MRI Blog
The Marathon of Marketing

The Marathon of Marketing
Posted on Nov 18, 2016 in Casino Marketing Comments

Last Sunday I completed the New York City Marathon after following a 16-week training program.  Like the other 50,000+ plus runners, we entered the race months ago, we followed a strict training plan, set goals for ourselves and stayed committed to the very end.  After the soreness in my legs faded and I could actually walk up the stairs to get to work, I thought about the parallels between running – and training for – a marathon and marketing strategy.  Here are a few thoughts:

Sign up. Get in the game. Get off the couch. 

I entered my name into the NYC marathon lottery in January 2016, along with tens of thousands of others all vying for a spot in the November 2016 marathon.  Though it was easy to enter on my laptop from the comfort of my couch, getting chosen then ultimately training for and running the marathon  was quite another story.

In marketing, you need to get your business out there. Cut through the noise of competitors.  Build your website, develop a social media presence, create advertising campaigns. The important thing is to build awareness and fulfill a customer need.  Just like runners who toed the starting line, you need to plan your beginning and get in the game.

Set goals. Monitor the goals as you go and shift if necessary.

Leading up to a marathon, runners set goals for themselves, whether it be to simply finish the race and go home with a medal or to beat a personal best. Seldom does a runner have a perfect race or does a marathon fall on a perfect weather day, so it’s important to be flexible with your goals and reevaluate as you go. The start of the NYC marathon this year was windy, so it was important to adjust my race strategy. Instead of running at a specific goal pace, I ran by effort, even if it slowed me down a few seconds per mile. Once the wind died down it was back to my goal pace.

The same holds true with your marketing strategy. You need to have a goal when developing programs, but just as important, you need to be agile and realign your goals if conditions change. As we’ve seen in the past, the market could crash, the economy takes a turn for the worst, a new competitor enters your market or a hurricane devastates a region. The only way to succeed is to be ready to adapt to change and refocus your efforts swiftly.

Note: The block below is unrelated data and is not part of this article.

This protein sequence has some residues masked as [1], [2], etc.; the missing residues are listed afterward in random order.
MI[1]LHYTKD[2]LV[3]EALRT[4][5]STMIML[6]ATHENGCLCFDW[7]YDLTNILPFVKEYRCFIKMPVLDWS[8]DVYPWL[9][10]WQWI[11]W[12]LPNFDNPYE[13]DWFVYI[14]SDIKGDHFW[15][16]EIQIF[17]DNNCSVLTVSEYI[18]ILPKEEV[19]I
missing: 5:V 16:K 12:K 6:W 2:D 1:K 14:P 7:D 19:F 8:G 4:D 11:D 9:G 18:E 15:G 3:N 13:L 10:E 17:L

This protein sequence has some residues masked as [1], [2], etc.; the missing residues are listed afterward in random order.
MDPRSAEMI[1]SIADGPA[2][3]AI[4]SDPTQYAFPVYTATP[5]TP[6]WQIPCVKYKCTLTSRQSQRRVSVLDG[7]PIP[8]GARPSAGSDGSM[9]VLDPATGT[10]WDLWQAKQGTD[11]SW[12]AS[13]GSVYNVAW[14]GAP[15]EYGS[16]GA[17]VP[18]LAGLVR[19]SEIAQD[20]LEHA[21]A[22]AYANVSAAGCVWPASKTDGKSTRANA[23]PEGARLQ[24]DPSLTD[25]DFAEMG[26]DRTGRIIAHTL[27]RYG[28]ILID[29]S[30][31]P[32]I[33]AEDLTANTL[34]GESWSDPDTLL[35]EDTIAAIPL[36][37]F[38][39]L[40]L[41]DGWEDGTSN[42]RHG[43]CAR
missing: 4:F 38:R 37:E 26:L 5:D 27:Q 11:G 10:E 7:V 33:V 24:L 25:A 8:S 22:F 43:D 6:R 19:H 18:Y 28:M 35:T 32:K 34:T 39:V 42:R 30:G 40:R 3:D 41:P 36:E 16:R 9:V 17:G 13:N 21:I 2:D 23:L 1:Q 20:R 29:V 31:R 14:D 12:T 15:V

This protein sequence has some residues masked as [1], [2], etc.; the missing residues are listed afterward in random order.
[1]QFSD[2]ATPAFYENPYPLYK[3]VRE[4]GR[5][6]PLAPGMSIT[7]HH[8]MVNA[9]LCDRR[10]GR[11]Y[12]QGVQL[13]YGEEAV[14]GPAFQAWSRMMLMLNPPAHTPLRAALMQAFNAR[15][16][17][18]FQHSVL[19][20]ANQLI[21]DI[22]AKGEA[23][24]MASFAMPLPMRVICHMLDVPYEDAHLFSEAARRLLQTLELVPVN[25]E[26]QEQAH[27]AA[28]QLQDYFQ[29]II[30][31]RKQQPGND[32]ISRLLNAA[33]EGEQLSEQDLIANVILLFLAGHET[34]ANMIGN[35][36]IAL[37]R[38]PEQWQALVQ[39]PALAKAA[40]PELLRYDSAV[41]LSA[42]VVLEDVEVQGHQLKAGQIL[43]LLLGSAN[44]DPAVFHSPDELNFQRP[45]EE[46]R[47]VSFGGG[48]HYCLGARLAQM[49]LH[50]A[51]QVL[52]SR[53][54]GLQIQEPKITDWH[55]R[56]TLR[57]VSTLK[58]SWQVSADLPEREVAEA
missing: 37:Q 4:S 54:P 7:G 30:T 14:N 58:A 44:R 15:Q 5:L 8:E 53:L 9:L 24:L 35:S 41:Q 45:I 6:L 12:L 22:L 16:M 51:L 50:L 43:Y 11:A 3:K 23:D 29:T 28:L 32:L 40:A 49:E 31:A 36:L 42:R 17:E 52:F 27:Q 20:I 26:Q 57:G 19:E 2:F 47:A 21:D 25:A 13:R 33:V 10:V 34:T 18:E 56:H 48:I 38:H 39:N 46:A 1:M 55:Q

Be committed. Success takes training and research.

Marathon training takes weeks and months of preparation. The only way you’re going to succeed in a marathon is by making a commitment, even if it means lots of early morning runs in the Las Vegas heat and saying goodbye to late nights out.  Without proper training, you’ll pay for it on race day. 

In order for your marketing strategy to succeed, you need to make a solid commitment. Without the dedicated resources to build and execute your strategy, your efforts will fail.   You must develop a method to track and benchmark your programs, carefully monitor your campaign response analysis or continually adjust keywords on your website. Success in marketing takes preparation, commitment and a will to succeed.  

It’s a marathon, not a sprint.

This sounds cliché, but to a runner it’s true.  With 26.2 miles to cover in a few hours, you need to learn to be patient. Start slow and work your way up to your goal pace. If you start too fast, you have plenty of time to slow down and make up for it during the race, and vice versa.  While running, you need to keep a long-term mentality and you’re not sprinting mile to mile (unless you’re a professional runner, of course). You’re in it for all 26 miles.

To achieve successful long term growth in your marketing, there’s no quick fix – no short cuts.  You need to put the time and effort into building a website, a media plan or developing direct marketing strategy to reach the targeted audience. You must define and understand your competitors and your audience through research. Research results can be shaped into a plan, decisions made and priorities executed.  Just like training for a 26.2 mile race, you’re in it for the long haul… one step at a time.

The moral of the story?

Marathons are grueling and marketing isn’t all that easy either.  If you’re prepared, do your research and be flexible, there’s no stopping you! 

comments powered by Disqus
Back to Blog Home
Gaming by State
Native American Gaming